Misuse of the Right to Family Reunification. Marriages of convenience and false declarations of parenthood (2012)
Download full report
This study aims to provide an overview of the Norwegian legislation and regulations pertaining to the misuse of the right to family reunification for citizens of countries that are not members of the European Union or EEA/EFTA, and the experience with attempted and actual misuse. It represents the Norwegian contribution to the focussed study on this subject prepared by the European Migration Network (EMN). Unless otherwise stated the information refers to the situation in March 2012.
The report has been written by staff members of the Department of Managed Migration (OPA) in the Norwegian Directorate of Immigration (UDI). Unless otherwise stated the statistics presented have been prepared by UDI’s Statistics and Analysis Division (ESA).
The numbering of the sections refers to the template provided by EMN for the national contributions. In this template there is a systematic distinction between marriages of convenience and false declarations of parenthood.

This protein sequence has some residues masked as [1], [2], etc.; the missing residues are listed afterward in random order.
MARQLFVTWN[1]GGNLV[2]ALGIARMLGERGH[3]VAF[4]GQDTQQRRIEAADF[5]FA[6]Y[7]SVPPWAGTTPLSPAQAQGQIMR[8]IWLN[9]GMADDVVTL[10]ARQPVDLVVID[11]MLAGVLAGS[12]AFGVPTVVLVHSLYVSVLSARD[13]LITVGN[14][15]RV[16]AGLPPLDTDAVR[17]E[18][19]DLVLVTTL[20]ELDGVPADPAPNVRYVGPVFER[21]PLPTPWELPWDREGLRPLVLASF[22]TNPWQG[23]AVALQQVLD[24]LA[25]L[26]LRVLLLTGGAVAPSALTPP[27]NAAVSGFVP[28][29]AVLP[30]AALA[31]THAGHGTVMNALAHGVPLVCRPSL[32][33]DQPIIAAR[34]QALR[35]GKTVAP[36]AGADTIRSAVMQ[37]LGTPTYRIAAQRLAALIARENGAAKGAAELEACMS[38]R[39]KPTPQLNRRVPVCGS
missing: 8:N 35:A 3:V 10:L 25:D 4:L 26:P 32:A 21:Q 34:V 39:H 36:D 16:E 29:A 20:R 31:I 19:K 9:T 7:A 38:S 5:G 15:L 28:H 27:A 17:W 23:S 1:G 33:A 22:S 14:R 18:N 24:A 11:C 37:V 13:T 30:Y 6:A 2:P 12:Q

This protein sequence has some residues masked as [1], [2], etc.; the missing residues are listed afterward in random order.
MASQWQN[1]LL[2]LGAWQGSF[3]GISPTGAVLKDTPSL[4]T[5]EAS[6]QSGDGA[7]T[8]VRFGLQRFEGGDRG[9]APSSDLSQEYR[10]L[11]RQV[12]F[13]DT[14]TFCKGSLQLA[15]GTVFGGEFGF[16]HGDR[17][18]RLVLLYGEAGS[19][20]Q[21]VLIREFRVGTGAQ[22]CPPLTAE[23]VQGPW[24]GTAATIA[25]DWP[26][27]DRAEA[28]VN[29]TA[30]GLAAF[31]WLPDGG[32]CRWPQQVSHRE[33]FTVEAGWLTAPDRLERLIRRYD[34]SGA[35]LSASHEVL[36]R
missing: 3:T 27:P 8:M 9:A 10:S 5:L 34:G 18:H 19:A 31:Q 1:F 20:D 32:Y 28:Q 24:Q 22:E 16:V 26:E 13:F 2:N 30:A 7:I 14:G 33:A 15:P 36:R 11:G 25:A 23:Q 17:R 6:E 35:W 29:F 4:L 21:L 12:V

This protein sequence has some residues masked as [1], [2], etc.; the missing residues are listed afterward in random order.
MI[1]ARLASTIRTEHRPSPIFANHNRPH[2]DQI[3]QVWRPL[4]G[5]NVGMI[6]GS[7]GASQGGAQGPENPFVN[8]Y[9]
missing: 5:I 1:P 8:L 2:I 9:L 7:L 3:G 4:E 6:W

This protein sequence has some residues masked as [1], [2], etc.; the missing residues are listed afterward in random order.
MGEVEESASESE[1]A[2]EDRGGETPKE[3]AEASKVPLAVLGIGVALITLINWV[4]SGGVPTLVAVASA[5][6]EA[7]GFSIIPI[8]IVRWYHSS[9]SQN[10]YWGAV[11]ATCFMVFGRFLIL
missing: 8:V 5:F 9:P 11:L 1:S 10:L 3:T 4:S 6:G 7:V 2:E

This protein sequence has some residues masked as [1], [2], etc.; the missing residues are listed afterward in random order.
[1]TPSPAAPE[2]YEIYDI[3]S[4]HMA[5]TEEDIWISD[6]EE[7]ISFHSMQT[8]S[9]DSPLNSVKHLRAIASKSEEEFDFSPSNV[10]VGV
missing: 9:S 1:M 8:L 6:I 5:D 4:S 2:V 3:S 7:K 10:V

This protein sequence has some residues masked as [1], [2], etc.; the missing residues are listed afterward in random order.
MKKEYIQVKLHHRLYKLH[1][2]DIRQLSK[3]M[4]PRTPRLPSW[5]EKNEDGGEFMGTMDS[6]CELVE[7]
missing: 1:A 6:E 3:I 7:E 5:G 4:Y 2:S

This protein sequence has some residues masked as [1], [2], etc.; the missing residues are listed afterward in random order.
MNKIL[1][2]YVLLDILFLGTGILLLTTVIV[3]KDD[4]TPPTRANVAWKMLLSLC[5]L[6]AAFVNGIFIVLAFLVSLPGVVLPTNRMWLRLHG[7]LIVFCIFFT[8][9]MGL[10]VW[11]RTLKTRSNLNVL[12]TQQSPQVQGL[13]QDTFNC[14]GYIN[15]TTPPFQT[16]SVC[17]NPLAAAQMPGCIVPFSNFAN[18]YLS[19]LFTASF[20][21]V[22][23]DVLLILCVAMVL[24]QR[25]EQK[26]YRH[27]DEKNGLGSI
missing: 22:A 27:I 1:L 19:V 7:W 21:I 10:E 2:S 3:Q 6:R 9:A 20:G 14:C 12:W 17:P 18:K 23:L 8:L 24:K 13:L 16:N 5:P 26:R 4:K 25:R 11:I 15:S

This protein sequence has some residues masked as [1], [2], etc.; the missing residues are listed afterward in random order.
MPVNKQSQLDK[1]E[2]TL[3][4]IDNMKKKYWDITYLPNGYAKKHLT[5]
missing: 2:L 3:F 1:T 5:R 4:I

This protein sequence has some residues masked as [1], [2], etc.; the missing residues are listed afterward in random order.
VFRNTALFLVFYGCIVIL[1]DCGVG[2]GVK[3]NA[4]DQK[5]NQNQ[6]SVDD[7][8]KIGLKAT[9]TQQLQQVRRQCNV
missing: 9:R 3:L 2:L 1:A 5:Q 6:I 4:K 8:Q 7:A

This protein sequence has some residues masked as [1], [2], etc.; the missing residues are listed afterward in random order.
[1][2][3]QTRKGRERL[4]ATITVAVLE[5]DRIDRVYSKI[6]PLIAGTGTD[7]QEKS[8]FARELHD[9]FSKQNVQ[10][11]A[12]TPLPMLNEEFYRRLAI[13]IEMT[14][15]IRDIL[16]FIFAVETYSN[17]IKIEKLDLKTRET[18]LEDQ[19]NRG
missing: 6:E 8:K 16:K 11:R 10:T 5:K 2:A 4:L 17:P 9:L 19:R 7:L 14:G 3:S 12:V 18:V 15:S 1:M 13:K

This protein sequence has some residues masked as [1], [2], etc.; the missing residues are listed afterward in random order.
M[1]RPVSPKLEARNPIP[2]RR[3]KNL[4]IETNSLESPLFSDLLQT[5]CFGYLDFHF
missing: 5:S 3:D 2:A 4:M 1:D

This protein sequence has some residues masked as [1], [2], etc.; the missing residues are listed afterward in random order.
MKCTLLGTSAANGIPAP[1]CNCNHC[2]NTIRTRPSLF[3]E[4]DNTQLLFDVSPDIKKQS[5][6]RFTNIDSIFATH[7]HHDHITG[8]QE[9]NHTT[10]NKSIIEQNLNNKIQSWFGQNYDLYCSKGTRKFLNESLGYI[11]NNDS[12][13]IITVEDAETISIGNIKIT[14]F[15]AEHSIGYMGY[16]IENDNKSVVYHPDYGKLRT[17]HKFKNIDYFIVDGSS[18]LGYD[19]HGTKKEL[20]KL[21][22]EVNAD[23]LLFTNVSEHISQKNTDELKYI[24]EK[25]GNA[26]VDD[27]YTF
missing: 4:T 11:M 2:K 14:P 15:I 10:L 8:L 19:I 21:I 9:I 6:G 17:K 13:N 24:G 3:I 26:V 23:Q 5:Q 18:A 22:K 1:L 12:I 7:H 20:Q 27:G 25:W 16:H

Marriages of Convenience
Directive 2003/86/EC has not been implemented in Norwegian domestic law. However, it has been considered important in the development of the current legal framework in Norway, given the objective to harmonize Norwegian law with EU-law.
In the Norwegian immigration regulations marriage of convenience is recognized as one of the possible means of fraudulently obtaining the right to reside in Norway, and eventually also obtaining Norwegian citizenship. Thus this is one concern when examining an application for a residence permit based on marriage or cohabitation with a person who has the right to live in Norway. Available statistics on rejected applications as well as on subsequent divorces suggest that the issue is a real one, but that it involves only a small number of all couples applying for a residence permit on the basis of marriage.
False Declarations of Parenthood
In the Norwegian immigration regulations a false declaration of parenthood is recognized as one of the possible means of fraudulently obtaining the right to reside in Norway, and eventually also obtaining Norwegian citizenship. Thus this is one concern when examining an application for a residence permit based on parenthood, and DNA testing is offered when available documentation is judged to be inadequate. Following the introduction of this measure, the issue is believed to be of limited importance numerically.